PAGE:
After a dominant, but short season performance with the Arizona League Reds in 2015 after being drafted, Ian Kahaloa returned to Arizona for the start of the 2016 campaign. The then 18-year-old made his first appearances of the season on June 24th and threw 3.0 hitless innings with a walk and three strikeouts. He returned six days later and tossed 5.0 shutout innings with seven strikeouts. That would be his final start with the AZL Reds.
On July 6th Ian Kahaloa would make his debut with the Billings Mustangs and he picked up right where he had left off in Goodyear. At home against Helena the right hander tossed 4.0 shutout innings, working on a 60-pitch limit (he only needed 58) with one walk and five strikeouts. The Hawaiian teenager faced Helena again the next time out and needed just 68 pitches to get through 5.0 shutout innings as he kept his ERA perfect on the season. The return to Billings for the next start against Orem saw Kahaloa allow his first two earned runs of the year in 4.0 innings as he added six strikeouts without a walk. On the 23rd he took on Grand Junction and allowed two more earned runs (along with being charged for two unearned runs) in 4.1 innings before wrapping up the month with 5.1 innings of 2-run baseball against Great Falls. The 18-year-old posted a 2.38 ERA on the month in 22.2 innings with just five walks and 21 strikeouts.
August didn’t start out well for Ian Kahaloa. He lasted just 3.2 innings against Ogden, needing 72 pitches to get that far while allowing three runs, including a home run. On the 10th he returned to the mound and didn’t allow an earned run in 5.0 innings against Idaho Galls, throwing the most pitches of the year in a start (82). He didn’t pitch again for nearly two weeks before returning on the 23rd where he allwoed one earned in 4.1 innings against Missoula with six strikeouts. The final start of the month was his longest of his career. On the road in Great Falls he tossed 6.0 innings, allowing three earned with a walk and four strikeouts. His final regular season start came on September 3rd and he threw just 51 pitches in 3.0 innings before being shut down to prepare for the playoffs. The playoffs began on the 9th and Ian Kahaloa stepped up with the best start of his career as he spun a gem, throwing 7.0 shutout innings with just one walk and 10 strikeouts. He would start the first game of the Pioneer League Championship Series and made it through 3.0 innings, allowing just one run and striking out three batters. He didn’t come back out for the next inning, citing a forearm issue. It turned out to be a non-issue. Including the playoffs, he posted a 2.53 ERA over 32.0 innings with nine walks and 35 strikeouts in the last six weeks of the season.
To say that it was a strong season for Ian Kahaloa would be an understatement. As an 18-year-old he thrived in the Pioneer League after a quick warm-up in the Arizona Rookie League. Between his two stops he posted a 2.39 ERA in 52.2 innings pitched (and then another 10.0 innings with just one earned run in the playoffs) to go along with just 14 walks (plus one in the playoffs) and 52 strikeouts (plus 13 in the playoffs). He was able to pound the strikezone all season long, with the only lone thing that stood out was his workload – which is perfectly understandable given that he was just 18 during the season and so his pitch counts were a bit lower than guys that have more experience.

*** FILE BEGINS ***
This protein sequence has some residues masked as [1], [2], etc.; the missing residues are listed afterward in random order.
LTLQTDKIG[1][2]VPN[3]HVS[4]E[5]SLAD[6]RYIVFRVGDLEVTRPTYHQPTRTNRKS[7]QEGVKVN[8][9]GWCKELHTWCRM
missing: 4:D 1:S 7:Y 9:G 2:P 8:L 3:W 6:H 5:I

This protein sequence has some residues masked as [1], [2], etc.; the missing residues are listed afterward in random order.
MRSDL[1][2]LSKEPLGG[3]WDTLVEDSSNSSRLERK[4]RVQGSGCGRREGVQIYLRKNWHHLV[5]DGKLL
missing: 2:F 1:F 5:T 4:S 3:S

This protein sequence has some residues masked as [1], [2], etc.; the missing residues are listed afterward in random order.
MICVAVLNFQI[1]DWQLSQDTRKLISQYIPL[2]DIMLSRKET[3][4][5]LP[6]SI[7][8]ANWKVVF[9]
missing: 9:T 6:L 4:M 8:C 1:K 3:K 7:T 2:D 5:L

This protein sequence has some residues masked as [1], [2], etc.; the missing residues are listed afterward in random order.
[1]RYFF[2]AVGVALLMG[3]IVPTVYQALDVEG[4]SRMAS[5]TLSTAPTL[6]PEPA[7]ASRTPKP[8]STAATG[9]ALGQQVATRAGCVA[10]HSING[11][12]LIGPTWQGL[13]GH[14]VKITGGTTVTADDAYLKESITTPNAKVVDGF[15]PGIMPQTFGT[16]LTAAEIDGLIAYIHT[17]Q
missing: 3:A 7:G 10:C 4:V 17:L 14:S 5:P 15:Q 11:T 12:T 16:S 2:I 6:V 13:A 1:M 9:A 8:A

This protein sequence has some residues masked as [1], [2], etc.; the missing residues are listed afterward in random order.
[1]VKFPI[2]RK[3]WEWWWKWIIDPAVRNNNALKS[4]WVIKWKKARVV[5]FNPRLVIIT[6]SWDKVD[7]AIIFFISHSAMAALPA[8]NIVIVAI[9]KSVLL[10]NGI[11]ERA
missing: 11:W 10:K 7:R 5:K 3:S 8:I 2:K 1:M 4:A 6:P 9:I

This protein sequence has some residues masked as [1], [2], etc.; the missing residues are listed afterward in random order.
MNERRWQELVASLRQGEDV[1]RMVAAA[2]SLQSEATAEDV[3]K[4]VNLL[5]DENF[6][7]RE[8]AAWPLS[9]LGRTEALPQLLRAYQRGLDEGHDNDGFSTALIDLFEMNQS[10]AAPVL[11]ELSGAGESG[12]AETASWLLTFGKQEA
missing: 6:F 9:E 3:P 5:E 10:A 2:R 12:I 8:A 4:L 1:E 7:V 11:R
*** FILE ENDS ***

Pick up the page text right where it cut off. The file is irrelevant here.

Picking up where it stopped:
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Ian Kahaloa Scouting Report
Fastball | The right hander picked up some velocity from the year before, at least as a professional. He generally worked in the low 90’s, but on some days he sat 93-94 with the pitch. It can be a bit straight at times.
Change Up | A third offering for him, one he doesn’t go to as often as the other two pitches. It works in the low 80’s and is a below-average offering today, but it’s improved since he was in high school and could be an average offering in the future.
Slider | It’s his main secondary offering. He can alter the speed of the pitch, sometimes working in the mid-to-upper 70’s with the pitch and sometimes it’s more in the upper 70s to low 80’s. It’s still inconsistent at times in terms of the breaking action, always showing 12-6 action, but it will lack that hard biting action at times. When it’s at it’s best it’s an above-average offering with good, late biting action.
Control really sticks out for Ian Kahaloa, both when you look at his numbers and generally when you watch him in person. He hides the ball well, which does let his stuff play up some. He’s going to have to continue to build up his workload, which isn’t something that’s specific to him as much as it is just about any 18-year-old. He only threw over 80 pitches twice during the season, so there’s certainly some questions still to be answered about just how much of a workload he can handle as he moves forward. He’s very advanced for his age. He can already sets up hitters and can pitch to multiple parts of the zone. He’s a long way from the big leagues and there’s a lot to overcome along the way in development, but he’s also a guy who could move quickly after next season when he’s more prepared to handle a full season workload due to just how advanced he is.